Day 1: Hotel Stay - Vancouver, WA
Welcome to Vancouver, Washington. The American Empress’ dedicated staff is at your service, ready to help you make the most of your experience.
And if you don’t know where to start – a quick visit to the Hospitality Desk can help. The desk will be located in the official Pre-Cruise Hotel and open for your convenience between 3:00 PM and 7:00 PM. Here, an AQSC representative, with the help of a local Vancouver representative, will happily provide you with dining, entertainment, and sight-seeing suggestions to help you make the most of your time in Vancouver. While here, discover everything you need to know about your upcoming voyage. Our friendly staff can assist with everything from general questions to reserving shore excursions.
Day 2: Vancouver, WA
Departure 6:00 PM
Today is the big day! Spend a few hours before your departure exploring the beautiful city of Vancouver.
If you didn’t have a chance to check-in on the first night, the hospitality desk will be open today between 8:30 AM and 12:00 PM at the official Pre-Cruise hotel. During the easy check-in procedure, representatives will arrange your transfer to the vessel and answer questions regarding your upcoming voyage. The process is simple and will have you back to exploring or relaxing in no time. If you think of additional questions, the hospitality staff will be at your service until the transfers begin to take you to the American Empress.
Day 3: Astoria, OR
Astoria is known to be the oldest American Settlement west of the Rocky Mountains. For thousands of years, Clatsop Indians inhabited the lands that are now known as Astoria. In 1805, Lewis and Clark led their expedition through the town and spent the winter at Fort Clatsop. In 1813, a British warship sailed into the Columbia River, gaining possession of the city and holding control until 1818, when they finally agreed to a joint occupation of the land. The British did not fully leave Astoria until 1846. There is no doubting the rich history has deep roots grounded in this Columbia River town. When the history combines with the scenery, the harmony will surely bring you back for more!
INCLUDED SHORE EXCURSIONS
A six-mile paved walkway overlooking the beautiful Columbia River. In addition to the remarkable views, guests can explore the statues, shops, cafes, docks, and historic canneries dotting the path. Guests, who wish to, can choose to board the riverfront trolley that runs along the banks for an extra fee. The Astoria Riverwalk, also known as the Astoria River Trail, stretches the entire length of the city’s waterfront, connecting restaurants and breweries, museums, and dozens of other attractions. It passes under the Astoria-Megler Bridge, the largest continuous truss bridge in the United States, arcing out across the Columbia River toward the hazy hillsides of Washington state. The trail follows the route of the Astoria and Columbia River Railroad that was completed in 1898.
The Flavel House
As one of the best-preserved examples of Queen Anne architecture in the Northwest, the Flavel House survives today as a landmark of local and national significance. The house was built as a retirement home in 1885 for Columbia River bar pilot, Captain George Flavel, and his family. The Flavel House has been restored and furnished to portray the elegance of the Victorian period and the history of the Flavel family. Its decorative exterior, with hipped roof, balconies, and verandas, is distinguished by a fourth-story cupola. The interior of the home features original Eastlake influenced woodwork, period furnishings, six exotic hardwood fireplace mantels, and fourteen-foot ceilings with plaster crown molding and medallions.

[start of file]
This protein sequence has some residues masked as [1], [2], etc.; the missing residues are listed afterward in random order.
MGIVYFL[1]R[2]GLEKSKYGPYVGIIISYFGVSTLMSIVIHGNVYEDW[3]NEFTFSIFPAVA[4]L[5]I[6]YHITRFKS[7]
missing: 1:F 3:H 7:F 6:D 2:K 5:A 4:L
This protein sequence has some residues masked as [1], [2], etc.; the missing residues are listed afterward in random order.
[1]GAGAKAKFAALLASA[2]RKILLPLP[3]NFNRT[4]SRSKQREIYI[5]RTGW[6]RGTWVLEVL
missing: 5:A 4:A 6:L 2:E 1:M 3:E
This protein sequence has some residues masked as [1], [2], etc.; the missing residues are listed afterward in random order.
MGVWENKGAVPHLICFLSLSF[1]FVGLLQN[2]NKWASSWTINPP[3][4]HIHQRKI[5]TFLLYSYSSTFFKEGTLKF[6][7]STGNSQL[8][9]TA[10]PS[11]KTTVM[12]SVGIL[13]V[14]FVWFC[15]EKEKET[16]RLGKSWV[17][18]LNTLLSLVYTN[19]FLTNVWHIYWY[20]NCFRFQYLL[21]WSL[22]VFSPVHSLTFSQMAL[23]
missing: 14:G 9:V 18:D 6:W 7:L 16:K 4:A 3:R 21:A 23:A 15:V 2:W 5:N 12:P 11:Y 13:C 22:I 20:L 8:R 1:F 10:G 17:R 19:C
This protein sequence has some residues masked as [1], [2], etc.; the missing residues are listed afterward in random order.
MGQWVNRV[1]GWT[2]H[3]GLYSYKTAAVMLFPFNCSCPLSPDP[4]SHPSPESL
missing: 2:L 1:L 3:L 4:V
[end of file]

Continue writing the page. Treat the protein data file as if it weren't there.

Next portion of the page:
This magnificent monument stands 600 feet above sea level and gives the perfect view to Young’s Bay, the Coast Range, the Columbia River, and in the distance, even the Pacific Ocean. Ralph Budd initiated the project to celebrate Astoria’s early settlers. He hired Italian immigrant and artist Atillilio Pusterla to model a piece inspired by Trajan’s Column in Rome, featuring hand-painted spiral frieze work, stretching over 500 feet if it were to be unwound. The Astor family, with the help of the Great Northern Railroad, generously donated the column to Astoria in July of 1926.
Astoria’s Old City Hall building, a neoclassical structure designed by prominent Portland architect Emil Schacht in 1904, is home to the Historical Society’s collection and archive. Clatsop County’s rich and exciting history is featured in the museum’s permanent and changing exhibit galleries. Objects on display include a 1,000-year-old hunting implement, finely crafted 19th-century Chinook and Clatsop Indian baskets, and a sea otter pelt and beaver hat which illuminate the early history of Astoria. Logging and fishing, the two economic mainstays since 1870, are represented in collections of tools, equipment, and photographs. The stories of the many diverse ethnic groups that settled in the area are depicted in the Emigrants Gallery. A recent addition to the Heritage Museum’s exhibits and located on the second floor, is “Vice and Virtue in Clatsop County: 1890 to Prohibition.” The gallery contains a partially reconstructed saloon and illustrates Astoria’s seedy past when the town was known along the West Coast for its infamous saloons and brothels.
Columbia River Maritime Museum
Here, guests can experience interactive displays, galleries and collections representing the history of the mighty Columbia River throughout time. The museum was founded in 1962 when Rolf Klep returned to his birthplace after retiring from his art career on the East Coast. Klep was a long-time collector of maritime artifacts and he began to recruit his colleagues and friends to help establish a museum to present these collections. The museum was the first in Oregon to meet national accreditation standards and is designated the official maritime museum of Oregon. After a $6 million expansion, the museum now holds six galleries, the Great Hall, and the Lightship Columbia. Enjoy over 30,000 artifacts and 20,000 photos as you travel through this expansive maritime museum! Trail Interactive exhibit! (Admission Additional)